A few months ago, I was contacted by a lady in San Francisco who had come across my website. She asked me if I’d be interested in doing a customised painting for her and her fiancé’s wedding invitations. They were due to be getting married in Granada in September 2016, she’d seen my work online and thought it would be lovely to have one of my paintings as their invitation. I, of course, jumped at the chance! It’s always exciting to make a painting for someone but to be part of their wedding was really something special!
Planning the Composition
After emailing back and forth to work out all the details, I set to work! They sent me photos of places they’d like to feature and told me little extras they’d like to include in the picture. As I was lucky enough to actually be in the city I was painting, I went for a wander with my camera one day at dusk (they are getting married at dusk) to take some photos and get a feel of the different places. With this information I set about working on the composition.
It was a bit tricky at first to merge all the different places and viewpoints to make one piece. So I did different sketches and emailed them to the couple for comment, then developed the composition more, until we arrived at the final one!
The Painting Stage
Now I had the final composition plan the next step was to trace it onto my painting paper and get to work adding colour! We had already discussed the colours that they wanted, both in general and for specific areas. So I began adding colour layer by layer and gradually building up the image. I think my favourite part of this process is watching the colours move on the paper and blend together. There is something so captivating about the wet paint, I just love it! The most frustrating part is being patient and waiting for it to dry between layers or sections so you don’t just end up with a massive murky-brown mess!
I sent the couple photos of the painting at different stages so they could see how it was progressing and make any comments. Commissions are a delicate thing. When someone contacts me to commission a painting it means that they like my work so much that they want me, and only me, to paint something for them. However, they often naturally have very specific requirements or ideas about the final product they’d like to achieve. I always ensure the person is clear on my style and what they can expect of one of my artworks before agreeing to a commission. The success of a commission all hinges on the narrow middle-ground in which the client and I meet: they must respect my creative instincts while I must respect their preferences and ideas. It is very much a relationship of trust and communication is key.
The Ink Stage
Finally, when the painting was done, it was time to add the ink details! This is the part when I draw in outlines, windows, leaves and things to really bring the painting to life. It is usually faster than the painting part, and thank goodness because I was working to a deadline! The couple were now in Granada to spend the holidays with the groom’s family and we had arranged to meet at my printers’ with the finished painting to finalise the details for the invitation.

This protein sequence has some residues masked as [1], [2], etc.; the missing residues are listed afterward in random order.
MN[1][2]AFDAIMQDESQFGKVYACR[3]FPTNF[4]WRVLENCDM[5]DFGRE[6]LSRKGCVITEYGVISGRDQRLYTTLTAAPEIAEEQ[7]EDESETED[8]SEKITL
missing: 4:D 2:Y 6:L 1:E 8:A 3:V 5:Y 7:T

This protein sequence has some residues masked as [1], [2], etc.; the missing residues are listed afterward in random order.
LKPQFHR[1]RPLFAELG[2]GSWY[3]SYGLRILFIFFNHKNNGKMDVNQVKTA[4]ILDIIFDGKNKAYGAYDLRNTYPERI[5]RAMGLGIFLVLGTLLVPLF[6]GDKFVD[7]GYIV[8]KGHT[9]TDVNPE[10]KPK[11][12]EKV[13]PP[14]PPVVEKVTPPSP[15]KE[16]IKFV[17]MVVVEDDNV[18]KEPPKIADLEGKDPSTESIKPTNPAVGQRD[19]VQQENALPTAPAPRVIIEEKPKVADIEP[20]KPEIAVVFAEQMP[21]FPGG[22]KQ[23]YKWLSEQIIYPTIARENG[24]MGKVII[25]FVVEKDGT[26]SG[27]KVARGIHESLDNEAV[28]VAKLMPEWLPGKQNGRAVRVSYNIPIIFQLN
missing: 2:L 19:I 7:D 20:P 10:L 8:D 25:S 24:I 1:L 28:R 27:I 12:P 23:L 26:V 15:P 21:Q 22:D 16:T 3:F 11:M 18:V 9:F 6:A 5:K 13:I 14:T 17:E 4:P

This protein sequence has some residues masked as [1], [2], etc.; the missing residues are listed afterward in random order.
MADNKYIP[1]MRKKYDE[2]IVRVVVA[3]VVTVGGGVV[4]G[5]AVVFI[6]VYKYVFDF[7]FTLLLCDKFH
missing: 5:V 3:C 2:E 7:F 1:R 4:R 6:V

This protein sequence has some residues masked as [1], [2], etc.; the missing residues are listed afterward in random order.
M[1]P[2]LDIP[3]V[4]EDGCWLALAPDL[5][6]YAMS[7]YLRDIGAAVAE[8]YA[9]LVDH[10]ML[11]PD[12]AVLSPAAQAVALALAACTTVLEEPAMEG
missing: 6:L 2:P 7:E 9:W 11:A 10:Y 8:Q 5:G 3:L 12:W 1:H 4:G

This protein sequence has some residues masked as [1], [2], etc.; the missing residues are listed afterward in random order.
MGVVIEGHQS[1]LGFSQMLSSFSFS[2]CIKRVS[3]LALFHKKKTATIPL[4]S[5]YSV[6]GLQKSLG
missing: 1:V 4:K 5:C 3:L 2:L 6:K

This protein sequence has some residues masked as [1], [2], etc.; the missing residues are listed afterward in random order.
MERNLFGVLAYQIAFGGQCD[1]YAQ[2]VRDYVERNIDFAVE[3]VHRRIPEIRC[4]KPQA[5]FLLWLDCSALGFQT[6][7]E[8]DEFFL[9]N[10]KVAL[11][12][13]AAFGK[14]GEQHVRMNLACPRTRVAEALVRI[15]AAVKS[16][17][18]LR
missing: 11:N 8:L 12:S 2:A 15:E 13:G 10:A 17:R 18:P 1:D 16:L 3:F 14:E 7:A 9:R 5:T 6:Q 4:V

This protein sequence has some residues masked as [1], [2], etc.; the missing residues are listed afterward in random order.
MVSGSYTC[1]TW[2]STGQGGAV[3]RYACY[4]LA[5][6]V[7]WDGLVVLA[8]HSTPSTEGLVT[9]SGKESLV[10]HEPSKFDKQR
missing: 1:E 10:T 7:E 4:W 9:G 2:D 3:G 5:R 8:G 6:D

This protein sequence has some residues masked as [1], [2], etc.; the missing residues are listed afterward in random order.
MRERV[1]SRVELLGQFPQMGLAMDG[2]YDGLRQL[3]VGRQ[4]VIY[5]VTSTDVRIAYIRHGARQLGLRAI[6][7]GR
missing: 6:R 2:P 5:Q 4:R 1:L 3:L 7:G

Can you recognise any of the places or spot the added details in the painting?
After sending a photo of the finished painting to the couple I met them the following day at my printers’. We discussed what they wanted for the invitations and arranged everything. The printer scanned the painting and he and I did various colour tests on different papers until we decided on the best one. We also digitally changed the “double joy” symbol to red for the invitations as per their request.
The digital reproduction is never the same at the original painting due to the many layers of watercolour in the original as well as the fact that some pigments just don’t convert exactly from paper to computer and back to paper again via the printer. For this reason, whenever I make prints from my originals I choose the version that I think looks best alone without having the original beside it. Of course they are similar but, as it’s impossible to make an exact reproduction, I think it’s important to produce a print that is beautiful in its own right, especially bearing in mind that most of the time someone who sees a print will never see the original.
So, once the print was ready I met the couple in town that evening to show them the example invitation print-out and hand over the painting. And that’s it! All is now ready to go for whenever they want to print the invitations and they have their original commissioned painting ready to hang in their home as a reminder of their beautiful September wedding in Granada at the foot of the Alhambra. I am so excited to be a part of it!